Charles Sheeler (July 16, 1883 - May 7, 1965) was an artist who received acclaim for both his photography and painting. He was a leader of the American Precisionist movement which focused on realistic depictions of strong geometric lines and forms. He also revolutionized commercial art blurring the lines between advertising and fine art.
Born and raised in a middle-class family in Philadelphia, Pennsylvania, Charles Sheeler received encouragement from his parents to pursue art from an early age. After graduating from high school, he attended the Pennsylvania School of Industrial Art to study industrial drawing and applied arts. At the academy, he met American impressionist painter William Merritt Chase who became his mentor and modernist painter and photographer Morton Schamberg who became his best friend.
During the first decade of the 20th century, Sheeler traveled to Europe with his parents and Schamberg. He studied painters from the Middle Ages in Italy and visited Michael and Sarah Stein, patrons of Pablo Picasso and Georges Braque, in Paris. The Cubist style of the latter two had a significant impact on Sheeler's later work.
When he returned to the U.S., Sheeler knew that he could not support himself with income from his painting alone, so he turned to photography. He taught himself to take photos with a $5 Kodak Brownie camera. Sheeler opened a photography studio in Doylestown, Pennsylvania in 1910 and earned money photographing construction projects of local architects and builders. The wood stove in Sheeler's house in Doylestown, Pennsylvania was the subject of many of his early photographic works.
In the 1910s, Charles Sheeler supplemented his income by photographing works of art for both galleries and collectors. In 1913, he participated in the landmark Armory Show in New York City that exhibited the works of the most noted American modernists of the time.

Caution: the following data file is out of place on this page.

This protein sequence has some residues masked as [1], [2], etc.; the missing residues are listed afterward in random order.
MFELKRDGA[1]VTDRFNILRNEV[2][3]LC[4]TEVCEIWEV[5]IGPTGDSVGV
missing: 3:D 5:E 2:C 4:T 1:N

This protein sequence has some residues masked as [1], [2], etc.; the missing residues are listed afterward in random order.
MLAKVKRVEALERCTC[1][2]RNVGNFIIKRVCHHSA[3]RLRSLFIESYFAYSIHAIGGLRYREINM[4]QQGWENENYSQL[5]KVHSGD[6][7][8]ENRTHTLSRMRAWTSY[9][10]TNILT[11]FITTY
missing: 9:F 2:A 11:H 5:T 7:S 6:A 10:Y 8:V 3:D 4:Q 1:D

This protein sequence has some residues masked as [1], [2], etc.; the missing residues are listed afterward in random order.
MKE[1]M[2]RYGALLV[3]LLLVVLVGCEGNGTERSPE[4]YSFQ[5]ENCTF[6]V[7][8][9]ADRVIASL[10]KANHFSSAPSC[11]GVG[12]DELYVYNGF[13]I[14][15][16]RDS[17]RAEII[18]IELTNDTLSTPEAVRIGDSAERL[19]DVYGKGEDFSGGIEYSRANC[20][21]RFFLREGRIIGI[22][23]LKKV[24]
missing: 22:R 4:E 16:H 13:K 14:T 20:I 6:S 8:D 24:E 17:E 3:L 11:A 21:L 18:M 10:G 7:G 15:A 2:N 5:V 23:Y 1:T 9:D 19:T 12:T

After the tragic death of his best friend Morton Schamberg in the influenza pandemic of 1918, Charles Sheeler moved to New York City. There, the streets and buildings of Manhattan became the focus of his work. He worked with fellow photographer Paul Strand on the 1921 short film Manhatta. Following its exploration of the urban landscape, Sheeler created paintings of some of the scenes. He followed his usual technique of taking photographs and drawing sketches before committing the image to paint.
In New York, Sheeler became friends with poet William Carlos Williams. Precision with words was a hallmark of Williams' writing, and it matched Sheeler's attention to structure and forms in his painting and photography. They attended speakeasies together with their wives during the Prohibition years.
Another important friendship developed with the French artist Marcel Duchamp. The pair shared an appreciation of the Dada movement's break from concern about traditional notions of aesthetics.
Sheeler considered his 1929 painting "Upper Deck" a powerful representation of all that he'd learned to that point about art. He based the work on a photograph of the German steamship S.S. Majestic. To Sheeler, it allowed him to use the structures of abstract painting to represent something entirely realistic.